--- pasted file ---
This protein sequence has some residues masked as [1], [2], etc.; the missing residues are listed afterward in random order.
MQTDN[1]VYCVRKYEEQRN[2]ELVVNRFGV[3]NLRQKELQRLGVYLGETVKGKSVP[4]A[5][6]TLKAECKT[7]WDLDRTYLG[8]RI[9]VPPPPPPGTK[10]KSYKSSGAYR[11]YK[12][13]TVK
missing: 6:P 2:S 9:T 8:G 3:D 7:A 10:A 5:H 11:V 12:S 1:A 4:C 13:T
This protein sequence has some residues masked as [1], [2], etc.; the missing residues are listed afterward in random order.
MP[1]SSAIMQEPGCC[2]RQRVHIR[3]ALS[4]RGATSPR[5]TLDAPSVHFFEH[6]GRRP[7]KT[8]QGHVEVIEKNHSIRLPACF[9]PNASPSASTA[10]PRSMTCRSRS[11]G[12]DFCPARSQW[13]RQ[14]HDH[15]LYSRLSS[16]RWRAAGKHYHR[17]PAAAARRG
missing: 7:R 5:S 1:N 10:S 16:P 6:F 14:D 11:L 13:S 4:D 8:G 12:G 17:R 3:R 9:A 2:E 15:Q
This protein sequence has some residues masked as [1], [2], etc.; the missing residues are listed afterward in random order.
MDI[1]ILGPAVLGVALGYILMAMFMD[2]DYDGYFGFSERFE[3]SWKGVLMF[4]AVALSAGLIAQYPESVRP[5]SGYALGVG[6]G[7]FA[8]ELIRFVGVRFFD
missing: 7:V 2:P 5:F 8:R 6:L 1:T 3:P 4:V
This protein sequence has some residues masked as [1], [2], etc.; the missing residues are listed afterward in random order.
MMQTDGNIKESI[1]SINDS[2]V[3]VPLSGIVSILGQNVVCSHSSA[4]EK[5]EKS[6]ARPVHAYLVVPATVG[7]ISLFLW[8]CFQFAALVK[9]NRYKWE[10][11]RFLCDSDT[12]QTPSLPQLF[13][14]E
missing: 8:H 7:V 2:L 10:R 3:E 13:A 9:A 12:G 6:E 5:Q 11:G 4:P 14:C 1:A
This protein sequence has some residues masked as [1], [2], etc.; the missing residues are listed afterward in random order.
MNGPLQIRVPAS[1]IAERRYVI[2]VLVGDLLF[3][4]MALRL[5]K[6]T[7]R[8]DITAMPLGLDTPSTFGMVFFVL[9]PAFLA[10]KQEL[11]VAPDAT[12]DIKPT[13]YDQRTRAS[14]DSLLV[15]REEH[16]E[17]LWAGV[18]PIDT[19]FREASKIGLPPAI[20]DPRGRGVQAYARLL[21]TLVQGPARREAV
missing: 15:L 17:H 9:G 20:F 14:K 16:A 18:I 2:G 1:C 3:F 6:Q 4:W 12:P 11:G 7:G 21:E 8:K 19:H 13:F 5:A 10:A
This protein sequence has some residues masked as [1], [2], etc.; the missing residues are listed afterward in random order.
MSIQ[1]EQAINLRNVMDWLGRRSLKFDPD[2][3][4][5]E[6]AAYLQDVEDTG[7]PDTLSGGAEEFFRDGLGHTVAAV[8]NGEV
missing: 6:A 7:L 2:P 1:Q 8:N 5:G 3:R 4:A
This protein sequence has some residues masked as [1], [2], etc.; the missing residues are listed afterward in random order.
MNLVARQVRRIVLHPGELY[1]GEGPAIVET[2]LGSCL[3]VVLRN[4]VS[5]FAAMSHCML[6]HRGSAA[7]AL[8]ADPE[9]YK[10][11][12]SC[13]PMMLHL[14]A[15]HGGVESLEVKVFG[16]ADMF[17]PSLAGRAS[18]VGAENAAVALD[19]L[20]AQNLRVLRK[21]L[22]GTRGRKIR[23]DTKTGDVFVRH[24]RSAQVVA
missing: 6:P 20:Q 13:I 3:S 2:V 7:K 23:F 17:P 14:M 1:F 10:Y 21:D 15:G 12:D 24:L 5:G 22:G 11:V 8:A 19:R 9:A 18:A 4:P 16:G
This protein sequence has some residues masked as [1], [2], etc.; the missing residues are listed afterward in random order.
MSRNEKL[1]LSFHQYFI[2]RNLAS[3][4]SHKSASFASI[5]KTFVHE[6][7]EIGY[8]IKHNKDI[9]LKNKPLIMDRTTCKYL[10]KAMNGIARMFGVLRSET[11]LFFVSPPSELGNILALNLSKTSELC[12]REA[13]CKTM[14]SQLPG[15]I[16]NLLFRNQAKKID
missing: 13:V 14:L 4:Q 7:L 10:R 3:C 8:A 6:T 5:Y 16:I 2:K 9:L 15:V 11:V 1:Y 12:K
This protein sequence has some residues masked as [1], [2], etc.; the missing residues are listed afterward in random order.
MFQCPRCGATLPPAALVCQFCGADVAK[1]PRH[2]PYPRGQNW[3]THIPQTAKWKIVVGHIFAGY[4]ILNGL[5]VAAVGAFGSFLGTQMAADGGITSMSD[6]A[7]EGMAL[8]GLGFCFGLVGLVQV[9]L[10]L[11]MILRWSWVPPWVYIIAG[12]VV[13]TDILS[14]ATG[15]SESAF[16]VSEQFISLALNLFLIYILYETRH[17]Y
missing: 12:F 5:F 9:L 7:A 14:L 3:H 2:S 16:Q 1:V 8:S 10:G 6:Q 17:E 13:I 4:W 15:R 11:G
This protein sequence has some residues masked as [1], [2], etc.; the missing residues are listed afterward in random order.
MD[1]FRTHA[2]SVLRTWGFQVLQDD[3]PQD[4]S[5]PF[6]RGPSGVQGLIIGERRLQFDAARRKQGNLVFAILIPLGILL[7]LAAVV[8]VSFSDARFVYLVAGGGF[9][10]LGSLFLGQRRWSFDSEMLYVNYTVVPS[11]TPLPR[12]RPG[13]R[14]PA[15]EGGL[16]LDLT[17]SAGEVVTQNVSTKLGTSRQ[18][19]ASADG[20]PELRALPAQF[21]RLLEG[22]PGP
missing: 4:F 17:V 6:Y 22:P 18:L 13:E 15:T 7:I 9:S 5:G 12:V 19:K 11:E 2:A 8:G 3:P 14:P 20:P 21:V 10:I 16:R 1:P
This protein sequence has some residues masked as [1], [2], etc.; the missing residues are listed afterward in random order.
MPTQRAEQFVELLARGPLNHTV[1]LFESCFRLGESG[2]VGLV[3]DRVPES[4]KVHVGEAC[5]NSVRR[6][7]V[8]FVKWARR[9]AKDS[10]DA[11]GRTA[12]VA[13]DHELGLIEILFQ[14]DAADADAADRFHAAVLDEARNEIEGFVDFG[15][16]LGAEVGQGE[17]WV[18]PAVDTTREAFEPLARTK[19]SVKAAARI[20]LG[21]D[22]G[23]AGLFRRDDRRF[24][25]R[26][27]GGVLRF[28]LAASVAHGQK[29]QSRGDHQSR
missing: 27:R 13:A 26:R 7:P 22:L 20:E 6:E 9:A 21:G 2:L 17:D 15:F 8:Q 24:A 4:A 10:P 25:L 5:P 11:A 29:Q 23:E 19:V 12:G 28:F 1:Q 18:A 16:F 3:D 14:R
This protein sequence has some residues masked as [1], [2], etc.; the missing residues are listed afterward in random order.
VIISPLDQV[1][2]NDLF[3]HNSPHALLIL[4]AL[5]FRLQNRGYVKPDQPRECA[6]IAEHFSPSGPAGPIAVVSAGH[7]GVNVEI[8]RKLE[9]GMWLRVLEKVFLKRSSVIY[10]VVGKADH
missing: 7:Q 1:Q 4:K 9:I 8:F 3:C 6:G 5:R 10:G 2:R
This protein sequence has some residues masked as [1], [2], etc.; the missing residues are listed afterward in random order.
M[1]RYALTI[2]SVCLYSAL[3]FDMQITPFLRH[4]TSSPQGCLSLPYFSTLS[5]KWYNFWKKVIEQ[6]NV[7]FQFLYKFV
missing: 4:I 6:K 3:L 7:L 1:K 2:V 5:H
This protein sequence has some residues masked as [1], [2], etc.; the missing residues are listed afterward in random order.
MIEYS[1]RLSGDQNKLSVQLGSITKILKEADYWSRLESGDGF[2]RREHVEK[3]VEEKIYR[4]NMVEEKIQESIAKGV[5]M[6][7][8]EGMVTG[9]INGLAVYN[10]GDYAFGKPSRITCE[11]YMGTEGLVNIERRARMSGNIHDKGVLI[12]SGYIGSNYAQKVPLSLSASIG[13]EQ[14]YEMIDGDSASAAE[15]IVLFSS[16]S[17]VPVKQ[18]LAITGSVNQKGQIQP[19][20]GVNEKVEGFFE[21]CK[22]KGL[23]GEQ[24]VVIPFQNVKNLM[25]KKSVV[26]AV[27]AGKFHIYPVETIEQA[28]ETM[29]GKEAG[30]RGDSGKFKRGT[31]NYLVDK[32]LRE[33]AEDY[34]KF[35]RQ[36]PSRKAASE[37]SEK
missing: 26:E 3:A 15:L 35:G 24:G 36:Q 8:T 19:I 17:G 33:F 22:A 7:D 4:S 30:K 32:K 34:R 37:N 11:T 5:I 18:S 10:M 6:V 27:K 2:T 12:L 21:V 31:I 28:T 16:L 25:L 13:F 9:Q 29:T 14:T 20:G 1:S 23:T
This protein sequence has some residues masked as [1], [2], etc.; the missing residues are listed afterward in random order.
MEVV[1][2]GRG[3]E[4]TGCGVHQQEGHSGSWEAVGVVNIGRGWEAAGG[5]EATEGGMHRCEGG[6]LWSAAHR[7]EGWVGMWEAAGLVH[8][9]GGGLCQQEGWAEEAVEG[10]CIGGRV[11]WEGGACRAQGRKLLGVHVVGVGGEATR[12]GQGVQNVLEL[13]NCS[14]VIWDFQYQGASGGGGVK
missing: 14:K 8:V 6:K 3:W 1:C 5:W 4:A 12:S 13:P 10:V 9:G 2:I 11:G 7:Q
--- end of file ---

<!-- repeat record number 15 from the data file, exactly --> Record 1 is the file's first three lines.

This protein sequence has some residues masked as [1], [2], etc.; the missing residues are listed afterward in random order.
MEVV[1][2]GRG[3]E[4]TGCGVHQQEGHSGSWEAVGVVNIGRGWEAAGG[5]EATEGGMHRCEGG[6]LWSAAHR[7]EGWVGMWEAAGLVH[8][9]GGGLCQQEGWAEEAVEG[10]CIGGRV[11]WEGGACRAQGRKLLGVHVVGVGGEATR[12]GQGVQNVLEL[13]NCS[14]VIWDFQYQGASGGGGVK
missing: 14:K 8:V 6:K 3:W 1:C 5:W 4:A 12:S 13:P 10:V 9:G 2:I 11:G 7:Q